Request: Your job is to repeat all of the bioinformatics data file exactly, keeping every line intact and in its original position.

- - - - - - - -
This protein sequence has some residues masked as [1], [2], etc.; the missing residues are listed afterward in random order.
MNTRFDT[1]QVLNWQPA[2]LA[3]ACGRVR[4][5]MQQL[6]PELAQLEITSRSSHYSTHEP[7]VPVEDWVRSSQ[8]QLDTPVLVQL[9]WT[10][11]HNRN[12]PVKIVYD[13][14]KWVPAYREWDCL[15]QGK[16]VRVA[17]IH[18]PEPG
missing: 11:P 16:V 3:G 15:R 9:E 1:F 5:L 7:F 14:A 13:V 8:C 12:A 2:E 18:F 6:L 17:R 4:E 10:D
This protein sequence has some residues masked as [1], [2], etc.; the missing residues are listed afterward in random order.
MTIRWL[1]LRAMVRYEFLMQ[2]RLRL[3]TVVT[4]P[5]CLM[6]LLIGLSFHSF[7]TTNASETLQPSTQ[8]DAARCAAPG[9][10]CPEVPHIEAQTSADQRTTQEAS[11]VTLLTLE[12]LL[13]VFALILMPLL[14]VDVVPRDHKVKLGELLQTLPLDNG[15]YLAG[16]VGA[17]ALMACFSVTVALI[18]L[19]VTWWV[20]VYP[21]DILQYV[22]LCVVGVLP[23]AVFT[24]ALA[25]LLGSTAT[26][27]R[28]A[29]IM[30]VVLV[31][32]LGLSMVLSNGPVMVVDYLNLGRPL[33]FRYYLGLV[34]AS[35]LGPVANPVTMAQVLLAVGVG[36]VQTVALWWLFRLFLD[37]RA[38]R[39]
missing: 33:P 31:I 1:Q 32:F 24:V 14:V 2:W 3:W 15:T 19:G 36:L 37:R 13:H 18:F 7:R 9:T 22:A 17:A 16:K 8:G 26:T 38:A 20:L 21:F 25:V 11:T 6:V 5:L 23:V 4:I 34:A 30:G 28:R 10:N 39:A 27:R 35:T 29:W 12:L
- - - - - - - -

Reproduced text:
This protein sequence has some residues masked as [1], [2], etc.; the missing residues are listed afterward in random order.
MNTRFDT[1]QVLNWQPA[2]LA[3]ACGRVR[4][5]MQQL[6]PELAQLEITSRSSHYSTHEP[7]VPVEDWVRSSQ[8]QLDTPVLVQL[9]WT[10][11]HNRN[12]PVKIVYD[13][14]KWVPAYREWDCL[15]QGK[16]VRVA[17]IH[18]PEPG
missing: 11:P 16:V 3:G 15:R 9:E 1:F 5:L 7:F 14:A 13:V 8:C 12:A 2:E 18:F 6:L 17:R 4:E 10:D
This protein sequence has some residues masked as [1], [2], etc.; the missing residues are listed afterward in random order.
MTIRWL[1]LRAMVRYEFLMQ[2]RLRL[3]TVVT[4]P[5]CLM[6]LLIGLSFHSF[7]TTNASETLQPSTQ[8]DAARCAAPG[9][10]CPEVPHIEAQTSADQRTTQEAS[11]VTLLTLE[12]LL[13]VFALILMPLL[14]VDVVPRDHKVKLGELLQTLPLDNG[15]YLAG[16]VGA[17]ALMACFSVTVALI[18]L[19]VTWWV[20]VYP[21]DILQYV[22]LCVVGVLP[23]AVFT[24]ALA[25]LLGSTAT[26][27]R[28]A[29]IM[30]VVLV[31][32]LGLSMVLSNGPVMVVDYLNLGRPL[33]FRYYLGLV[34]AS[35]LGPVANPVTMAQVLLAVGVG[36]VQTVALWWLFRLFLD[37]RA[38]R[39]
missing: 33:P 31:I 1:Q 32:F 24:V 14:V 2:W 3:W 15:T 19:G 36:L 37:R 13:H 18:F 7:R 9:T 22:A 17:A 16:K 8:G 26:T 38:A 20:L 21:F 25:V 11:T 6:V 5:L 23:V 4:I 34:A 30:G 28:R 10:N 39:A 27:R 35:T 29:W 12:L